Skip to main content

Primigravid and Multigravid Women: Prenatal Perspectives

Buy Article:

$24.00 plus tax (Refund Policy)

A paucity of prenatal data is available concerning prenatal experiences of primigravid women compared with those of multigravid women. Therefore, the objectives of this study were twofold: to compare prenatal personal (demographic and other descriptive elements, including self-esteem) and psychosocial variables (maternal-fetal attachment, marital satisfaction) and to describe perceived pregnancy experiences for both primigravid and multigravid women. Both quantitative and qualitative data were collected using a descriptive mixed-methods design. The data were part of a larger, longitudinal study focused on adjustment to parenthood in military and civilian couples. Married pregnant women who resided on the east and west coasts of the United States were recruited from prenatal care facilities. Participants included 50 pregnant primigravid and 50 multigravid married women recruited during the last trimester of a healthy, uncomplicated pregnancy. The main outcome measures included personal and psychosocial variables (demographics, self-esteem, maternal-fetal attachment, marital satisfaction) and perceived pregnancy experiences. Multigravid women had significantly lower levels of maternal-fetal attachment (p < .00) and marital satisfaction (p < .00) than did primigravid women during their third trimester of pregnancy. The pregnant women's responses clearly reveal that unique and distinct differences exist between the needs of primigravid women and those of multigravid women. Innovative prenatal educational interventions tailored to meet the distinct needs of primigravid and multigravid women are suggested.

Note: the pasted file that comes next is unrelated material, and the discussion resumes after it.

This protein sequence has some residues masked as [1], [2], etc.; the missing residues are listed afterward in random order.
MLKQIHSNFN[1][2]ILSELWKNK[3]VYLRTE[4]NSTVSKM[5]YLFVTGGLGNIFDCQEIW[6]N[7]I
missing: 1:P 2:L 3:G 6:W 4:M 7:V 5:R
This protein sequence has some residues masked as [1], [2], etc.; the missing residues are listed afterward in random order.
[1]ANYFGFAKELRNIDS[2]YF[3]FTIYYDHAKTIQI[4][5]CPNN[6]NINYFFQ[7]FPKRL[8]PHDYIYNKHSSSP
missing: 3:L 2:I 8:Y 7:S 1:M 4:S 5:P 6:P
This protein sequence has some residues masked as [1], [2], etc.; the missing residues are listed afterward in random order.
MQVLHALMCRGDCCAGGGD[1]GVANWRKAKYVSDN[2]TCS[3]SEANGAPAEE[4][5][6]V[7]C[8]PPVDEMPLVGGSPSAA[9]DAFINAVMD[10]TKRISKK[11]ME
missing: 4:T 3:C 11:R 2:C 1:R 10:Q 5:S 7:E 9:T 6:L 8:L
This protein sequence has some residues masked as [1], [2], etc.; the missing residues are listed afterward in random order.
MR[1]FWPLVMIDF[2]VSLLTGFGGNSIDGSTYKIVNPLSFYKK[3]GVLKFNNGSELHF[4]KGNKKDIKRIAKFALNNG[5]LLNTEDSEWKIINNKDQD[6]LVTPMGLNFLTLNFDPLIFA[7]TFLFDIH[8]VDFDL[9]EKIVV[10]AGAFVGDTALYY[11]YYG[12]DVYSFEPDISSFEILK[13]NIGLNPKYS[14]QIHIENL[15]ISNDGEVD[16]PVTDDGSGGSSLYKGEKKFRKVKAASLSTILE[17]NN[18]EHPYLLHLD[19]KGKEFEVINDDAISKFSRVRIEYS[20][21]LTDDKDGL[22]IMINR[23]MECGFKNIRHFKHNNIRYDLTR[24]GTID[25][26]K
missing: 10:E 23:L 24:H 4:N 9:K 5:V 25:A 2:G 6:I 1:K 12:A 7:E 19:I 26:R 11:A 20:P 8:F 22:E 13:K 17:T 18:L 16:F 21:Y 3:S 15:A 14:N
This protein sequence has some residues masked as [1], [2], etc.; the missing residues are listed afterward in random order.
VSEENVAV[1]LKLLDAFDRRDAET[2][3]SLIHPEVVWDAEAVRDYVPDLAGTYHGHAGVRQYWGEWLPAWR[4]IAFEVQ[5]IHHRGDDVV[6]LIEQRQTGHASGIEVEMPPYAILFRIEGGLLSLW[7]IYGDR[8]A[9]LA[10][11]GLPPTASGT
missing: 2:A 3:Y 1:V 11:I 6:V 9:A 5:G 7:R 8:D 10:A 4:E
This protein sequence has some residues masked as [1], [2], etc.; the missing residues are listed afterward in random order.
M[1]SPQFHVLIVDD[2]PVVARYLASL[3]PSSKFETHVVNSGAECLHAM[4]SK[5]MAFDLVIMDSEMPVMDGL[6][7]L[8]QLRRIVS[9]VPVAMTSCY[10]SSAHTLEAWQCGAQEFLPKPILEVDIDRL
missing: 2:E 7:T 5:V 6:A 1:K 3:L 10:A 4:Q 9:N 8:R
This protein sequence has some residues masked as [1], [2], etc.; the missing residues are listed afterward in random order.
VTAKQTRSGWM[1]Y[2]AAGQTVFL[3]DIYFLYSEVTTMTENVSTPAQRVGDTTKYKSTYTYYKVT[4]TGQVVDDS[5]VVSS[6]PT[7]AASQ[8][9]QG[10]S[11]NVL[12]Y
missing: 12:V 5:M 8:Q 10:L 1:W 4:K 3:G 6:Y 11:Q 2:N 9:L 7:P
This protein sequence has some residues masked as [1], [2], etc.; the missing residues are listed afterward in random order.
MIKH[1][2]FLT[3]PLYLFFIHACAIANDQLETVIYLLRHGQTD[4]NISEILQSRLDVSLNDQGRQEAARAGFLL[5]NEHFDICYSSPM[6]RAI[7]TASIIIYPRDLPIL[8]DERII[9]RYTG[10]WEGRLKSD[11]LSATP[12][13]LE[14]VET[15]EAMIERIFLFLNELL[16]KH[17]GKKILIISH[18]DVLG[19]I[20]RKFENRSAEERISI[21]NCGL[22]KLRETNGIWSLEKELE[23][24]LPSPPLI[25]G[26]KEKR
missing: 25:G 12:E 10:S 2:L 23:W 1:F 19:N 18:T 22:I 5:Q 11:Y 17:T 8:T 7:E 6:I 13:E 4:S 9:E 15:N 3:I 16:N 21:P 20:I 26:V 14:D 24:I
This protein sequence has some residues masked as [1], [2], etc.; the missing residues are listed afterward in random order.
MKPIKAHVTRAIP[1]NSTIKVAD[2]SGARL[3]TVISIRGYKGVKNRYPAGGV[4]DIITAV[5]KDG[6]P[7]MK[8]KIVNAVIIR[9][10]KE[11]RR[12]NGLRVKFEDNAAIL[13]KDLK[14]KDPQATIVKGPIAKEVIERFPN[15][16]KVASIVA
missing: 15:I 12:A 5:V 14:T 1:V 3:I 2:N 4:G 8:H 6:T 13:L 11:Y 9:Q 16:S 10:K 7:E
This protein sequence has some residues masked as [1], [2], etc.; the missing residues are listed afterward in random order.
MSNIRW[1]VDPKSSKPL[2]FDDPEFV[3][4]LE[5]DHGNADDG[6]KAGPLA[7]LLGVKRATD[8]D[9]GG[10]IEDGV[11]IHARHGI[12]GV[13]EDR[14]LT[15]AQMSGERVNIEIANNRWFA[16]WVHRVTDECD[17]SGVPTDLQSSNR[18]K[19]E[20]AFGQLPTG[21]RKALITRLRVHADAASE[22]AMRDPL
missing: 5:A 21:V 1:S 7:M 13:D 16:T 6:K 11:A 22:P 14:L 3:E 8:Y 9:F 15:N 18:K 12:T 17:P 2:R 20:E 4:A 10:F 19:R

No Reference information available - sign in for access.
No Citation information available - sign in for access.
No Supplementary Data.
No Article Media
No Metrics

Keywords: maternal role transition; multigravid women; pregnancy; prenatal education; prenatal psychosocial experiences; primigravid women

Document Type: Research Article

Publication date: 01 March 2007

More about this publication?
  • Access Key
  • Free content
  • Partial Free content
  • New content
  • Open access content
  • Partial Open access content
  • Subscribed content
  • Partial Subscribed content
  • Free trial content
Cookie Policy
X
Cookie Policy
Ingenta Connect website makes use of cookies so as to keep track of data that you have filled in. I am Happy with this Find out more